Dishonored takes place in a city known as Dunwall, which is modeled after the Victorian era London. The game opens with the main character, Corvo, meeting with the empress to discuss a growing plague epidemic in the city. However, during their meeting, the empress is assassinated and her daughter is kidnapped, leaving Corvo unconscious. When he awakes he finds himself in a prison cell being tortured by the new ruling regime of Dunwall and is being prepped for execution, taking the fall for the empress’s death. But, as all good stories go, Corvo is able to escape and then embarks on a path of revenge against his captors with the help of people who remain loyal to the former empress and her daughter.
Dishonored is a stealth game played from a 1st person perspective. As such, there is a certain level of heightened anxiety that accompanies the game. The player must rely on all senses to keep an eye over his shoulder while also working to sneak through Dunwall successfully. The player also gains supernatural powers throughout the game, which allow him/her to teleport across short distances, possess small animals or humans, or even see through walls for incoming enemies.
The final outcome of the game is dictated by a special “chaos” rating given at the end of every mission. Traveling unseen or using non lethal methods to dispatch foes leads to a low chaos rating while slicing and killing every person in the city will result in a high chaos rating. The most notable effect of either rating will be in the presence of zombie-like enemies. Low chaos will result in less zombies, high chaos in more zombies.
What Parents Need to Know
Dishonored gives the player a great deal of choice with respect to the violence perpetrated in the game. If the player so chooses, they can get through the entire game without being seen by anyone and without killing anyone. (There are special achievements given if the player accomplishes either of these two scenarios.) However, if a player does choose to attack, he/she has many options. First, Corvo comes equipped with a sword which he uses to assassinate enemies or engage in sword to sword combat. If the sword isn’t effective, Corvo also has a pistol and a crossbow for ranged attacks as well as grenades for multiple kills. Lastly, to use his environment to his advantage, Corvo can possess creatures to sneak past guards and traps, or can even turn traps against his enemies.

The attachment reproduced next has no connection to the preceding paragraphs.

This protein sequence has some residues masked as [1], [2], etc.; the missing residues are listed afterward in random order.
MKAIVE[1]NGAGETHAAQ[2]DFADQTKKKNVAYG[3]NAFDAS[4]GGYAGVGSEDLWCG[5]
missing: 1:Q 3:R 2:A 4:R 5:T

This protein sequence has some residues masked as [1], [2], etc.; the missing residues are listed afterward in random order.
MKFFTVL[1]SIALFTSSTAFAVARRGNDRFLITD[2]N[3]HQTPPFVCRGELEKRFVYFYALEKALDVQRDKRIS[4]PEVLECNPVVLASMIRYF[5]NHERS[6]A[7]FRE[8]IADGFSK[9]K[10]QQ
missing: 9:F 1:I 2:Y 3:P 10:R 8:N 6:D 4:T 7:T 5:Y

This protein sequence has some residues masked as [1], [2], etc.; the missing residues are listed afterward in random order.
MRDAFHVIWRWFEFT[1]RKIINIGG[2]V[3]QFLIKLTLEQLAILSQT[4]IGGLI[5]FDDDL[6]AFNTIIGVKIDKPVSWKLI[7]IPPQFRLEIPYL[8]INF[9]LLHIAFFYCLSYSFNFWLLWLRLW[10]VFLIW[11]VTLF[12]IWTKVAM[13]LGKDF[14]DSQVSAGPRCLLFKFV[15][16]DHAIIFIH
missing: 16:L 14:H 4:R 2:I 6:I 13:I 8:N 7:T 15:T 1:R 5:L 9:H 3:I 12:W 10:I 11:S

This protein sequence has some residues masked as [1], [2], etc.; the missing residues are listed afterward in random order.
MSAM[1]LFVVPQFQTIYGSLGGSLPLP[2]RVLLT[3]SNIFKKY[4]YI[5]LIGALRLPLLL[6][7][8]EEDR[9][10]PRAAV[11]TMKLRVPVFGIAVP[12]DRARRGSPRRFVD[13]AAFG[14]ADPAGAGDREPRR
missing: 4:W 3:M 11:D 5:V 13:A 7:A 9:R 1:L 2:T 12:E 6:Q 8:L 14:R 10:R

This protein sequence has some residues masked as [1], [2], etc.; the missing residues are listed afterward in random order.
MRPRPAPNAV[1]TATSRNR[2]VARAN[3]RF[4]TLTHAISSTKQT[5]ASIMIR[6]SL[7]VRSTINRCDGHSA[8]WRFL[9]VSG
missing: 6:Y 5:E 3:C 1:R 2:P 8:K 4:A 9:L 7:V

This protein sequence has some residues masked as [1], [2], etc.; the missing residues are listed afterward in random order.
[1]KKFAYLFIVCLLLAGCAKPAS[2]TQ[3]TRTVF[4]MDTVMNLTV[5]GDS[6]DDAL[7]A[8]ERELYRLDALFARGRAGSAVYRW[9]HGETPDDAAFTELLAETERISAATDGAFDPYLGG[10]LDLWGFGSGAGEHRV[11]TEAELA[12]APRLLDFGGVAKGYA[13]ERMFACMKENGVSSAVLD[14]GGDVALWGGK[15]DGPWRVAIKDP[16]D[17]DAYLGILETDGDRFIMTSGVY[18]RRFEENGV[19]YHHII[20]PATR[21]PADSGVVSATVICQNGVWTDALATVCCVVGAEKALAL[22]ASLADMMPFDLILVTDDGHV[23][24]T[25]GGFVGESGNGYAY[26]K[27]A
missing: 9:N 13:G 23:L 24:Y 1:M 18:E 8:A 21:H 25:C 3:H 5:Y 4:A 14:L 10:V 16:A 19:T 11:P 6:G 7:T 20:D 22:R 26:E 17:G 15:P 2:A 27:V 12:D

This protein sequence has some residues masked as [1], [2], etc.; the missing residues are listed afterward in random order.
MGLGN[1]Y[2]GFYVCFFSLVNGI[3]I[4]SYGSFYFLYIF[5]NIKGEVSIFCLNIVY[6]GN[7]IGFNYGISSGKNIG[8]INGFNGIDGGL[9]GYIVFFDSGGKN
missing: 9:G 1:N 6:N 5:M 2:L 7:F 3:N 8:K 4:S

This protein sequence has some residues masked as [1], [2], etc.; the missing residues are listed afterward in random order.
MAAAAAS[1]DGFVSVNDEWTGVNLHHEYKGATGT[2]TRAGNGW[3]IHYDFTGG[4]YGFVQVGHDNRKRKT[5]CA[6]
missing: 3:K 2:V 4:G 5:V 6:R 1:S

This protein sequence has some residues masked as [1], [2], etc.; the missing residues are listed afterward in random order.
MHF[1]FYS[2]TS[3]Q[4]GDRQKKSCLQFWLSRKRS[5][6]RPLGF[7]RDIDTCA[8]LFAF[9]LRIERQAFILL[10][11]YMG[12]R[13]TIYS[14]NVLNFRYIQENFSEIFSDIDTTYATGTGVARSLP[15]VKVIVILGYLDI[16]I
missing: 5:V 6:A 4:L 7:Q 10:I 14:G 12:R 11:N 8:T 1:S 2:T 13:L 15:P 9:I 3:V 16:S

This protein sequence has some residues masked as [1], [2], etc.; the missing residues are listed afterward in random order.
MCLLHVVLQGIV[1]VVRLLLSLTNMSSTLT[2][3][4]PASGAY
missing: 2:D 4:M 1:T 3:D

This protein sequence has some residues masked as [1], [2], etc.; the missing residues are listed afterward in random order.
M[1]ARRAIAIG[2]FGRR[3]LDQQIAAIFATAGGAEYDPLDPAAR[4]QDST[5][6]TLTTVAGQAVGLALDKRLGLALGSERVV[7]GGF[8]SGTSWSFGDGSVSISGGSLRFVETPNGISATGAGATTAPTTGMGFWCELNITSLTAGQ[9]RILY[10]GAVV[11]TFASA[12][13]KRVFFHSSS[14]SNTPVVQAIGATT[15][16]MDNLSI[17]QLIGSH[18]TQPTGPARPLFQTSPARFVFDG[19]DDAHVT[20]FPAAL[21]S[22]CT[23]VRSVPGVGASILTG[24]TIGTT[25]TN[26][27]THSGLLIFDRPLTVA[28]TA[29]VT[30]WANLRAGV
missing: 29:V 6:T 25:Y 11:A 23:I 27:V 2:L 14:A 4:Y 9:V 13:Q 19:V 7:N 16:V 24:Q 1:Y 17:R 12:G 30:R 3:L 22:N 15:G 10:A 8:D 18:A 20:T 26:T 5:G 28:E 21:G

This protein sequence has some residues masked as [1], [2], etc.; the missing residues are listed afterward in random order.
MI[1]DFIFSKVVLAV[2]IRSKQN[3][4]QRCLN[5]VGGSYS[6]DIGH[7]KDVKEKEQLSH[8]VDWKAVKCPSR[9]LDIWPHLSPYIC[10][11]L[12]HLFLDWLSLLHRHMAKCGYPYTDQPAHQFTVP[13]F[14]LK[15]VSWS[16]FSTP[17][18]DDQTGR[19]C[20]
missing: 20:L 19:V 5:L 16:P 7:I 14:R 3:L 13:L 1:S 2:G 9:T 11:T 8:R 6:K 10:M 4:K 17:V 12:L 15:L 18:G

If the player does engage in combat and kills anyone, the 1st person perspective of the game gives a brutal close up of the death. Also, if the player chooses, Corvo can kill an enemy and have the enemy’s body dissolve into ashes. At times, significant amounts of blood will issue forth during kills and limbs can be severed.
All obscene language is heard from NPC’s while Corvo is sneaking around the streets of Dunwall. Instances of
f—, s—, d—, and a–h— can be heard at random times throughout the game. Also, there is some suggestive sexual dialogue. An example occurs when Corvo sneaks into an upper-class brothel. A prostitute can be heard saying, “Hey sweetheart, wanna play with me? You’re a lot cuter than my regulars.”
Along with the suggestive dialogue, there is some other sexual content to be aware of. First, during Corvo’s trip to the brothel, most of the female NPC’s are scantily clad. Also, during some downtime between missions, Corvo comes across a loyalist who is peeping on a servant girl who is taking a bath. After confronting the man, Corvo can walk right in on the woman and have a conversation with her while she is naked. No private parts are shown however.
The primary spiritual content in Dishonored comes from the character known as “The Outsider.” He is a supernatural being who grants Corvo his powers of teleportation, possession, and “x-ray” vision. At various times, Corvo enters a trance where The Outsider speaks with him, though The Outsider has no other significant effect on how the game plays out.
I did find Dishonored to be engaging, but only for a short time. After the first few missions, everything seemed to blur together and I simply ended up doing the same process with little variation. Normally I do not mind this, but in Dishonored, I became bored quickly. Certain aspects of the game, like the teleportation ability, were a fantastic addition, but overall, I was disappointed with the game.
Jonathan McKee is the author of over twenty books including the brand new The Guy's Guide to FOUR BATTLES Every Young Man Must Face; The Teen’s Guide to Social Media & Mobile Devices; If I Had a Parenting Do Over; and the Amazon Best Seller - The Guy's Guide to God, Girls and the Phone in Your Pocket. He speaks to parents and leaders worldwide, all while providing free resources for parents on his website TheSource4Parents.com. Jonathan, his wife Lori, and their three kids live in California.